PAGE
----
I am informed by my good friend Judy Thomson that for those who live in the US, there will be a similar event next spring – the 53rd International Congress on Medieval Studies, which will take place on the campus of Western Michigan University on May 10 to 13, 2018. The Congress program and registration will be available in February. See here.
Well, I’m not at all sure about this—one seldom dares to be sure about anything where Alan Partridge is concerned. It may be a joke. If you look at the penultimate paragraph of this article, then you see why I’m hesitant. Not sure if it’s actually about Philippa Langley, but one thing you cannot say about her is that she’s ordinary!
Addendum: This film seems definite. You will learn more here.
It is perhaps not a well-known fact that during World War II, many priceless historical treasures were crated up and shipped out of London for safe storage. At least, I wasn’t particularly aware of something that now makes perfect sense. I found out about this whilst visiting Gloucester Cathedral and touring the amazing crypt beneath the main body of the building. It’s a place well worth going to and the crypt is fascinating to look around, particularly with the knowledgeable and helpful guides.
The fact that grabbed my attention was that during the war, St Edward’s Chair, or the Coronation Chair, the traditional coronation throne from Westminster Abbey that dates from the reign of Edward I. It was commissioned in 1300-1 to house the Stone of Scone Edward took from Scotland in 1296. The chair has been used in every monarch’s coronation ceremony from 1308 onwards, amounting to 38 coronations with an additional 14 queen consorts being crowned in ceremonies using the chair too. It is usually kept in the Chapel of St Edward the Confessor; hence it is sometimes referred to as St Edward’s Chair.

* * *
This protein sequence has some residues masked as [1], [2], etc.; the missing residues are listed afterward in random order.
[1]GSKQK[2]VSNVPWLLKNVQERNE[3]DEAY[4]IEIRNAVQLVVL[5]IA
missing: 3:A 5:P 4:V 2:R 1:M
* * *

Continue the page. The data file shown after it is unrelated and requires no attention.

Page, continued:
During the war, Gloucester Cathedral also packed up some of its own important moveable items and stored them in crates in the crypt along with the Coronation Chair. One of the monuments that made its way to the crypt was the tomb effigy of Robert Curthose, Duke of Normandy, the oldest son of William the Conqueror who was destined never to become King of England. William left his duchy to Robert and the kingdom to Robert’s younger brother William Rufus. When William II died in a hunting ‘accident’, their youngest brother Henry snatched the royal treasury and then the crown before Curthose knew what was happening.
The two siblings ended up in a bitter rivalry that was concluded on the battlefield. Henry invaded Normandy and at the Battle of Tinchebray on 28 September 1106, Henry captured his older brother. Robert spent the rest of his life as Henry’s prisoner, firstly in Devizes Castle and then at Cardiff Castle where he died in 1134. Robert was buried at Gloucester Cathedral, though the location of his grave is not known. The wooden effigy does not mark the spot in which he was buried.
Anyway, according to cathedral legend, Robert’s effigy was crated up and stored in the crypt on top of the crate containing the Coronation Chair, which would make the that the closest Robert Curthose ever got to the throne of England, just over 800 years after his death. I’m not sure how true the story is, but I like to think Robert might have sat on the throne for a while.
As you can see from this post, the protected area near Tadcaster has now been extended by Historic England. This means that, every time it rains or snows near March 29, the annual re-enactment can be cancelled for health and safety reasons in the knowledge that it can go ahead on future occasions and that further archaeological discoveries are possible:
So, a Spanish judge has ordered that Salvador Dali’s remains be exhumed in order to settle a paternity case. But here in the UK, a marble pot with a lid cannot be opened to examine the bones inside. Many of which are reputedly animal bones, not human.
Oh, well, I suppose there’s some logic in there. Somewhere. Danged if I can see it though. Why NOT open it? If it somehow turns out to contain the bones of the sons of Edward IV, I’ll shut up. But as it won’t be them, but will probably be dated to the Roman or pre-Roman period, I’ll keep bleating.
Hmm, no New Year’s Honours List appearance for me then….
Update: No, I don’t yet know the result of the Dali DNA tests, but here is a link to events at the actual exhumation: https://www.theguardian.com/artanddesign/2017/jul/20/salvador-dali-remains-exhumed-paternity-case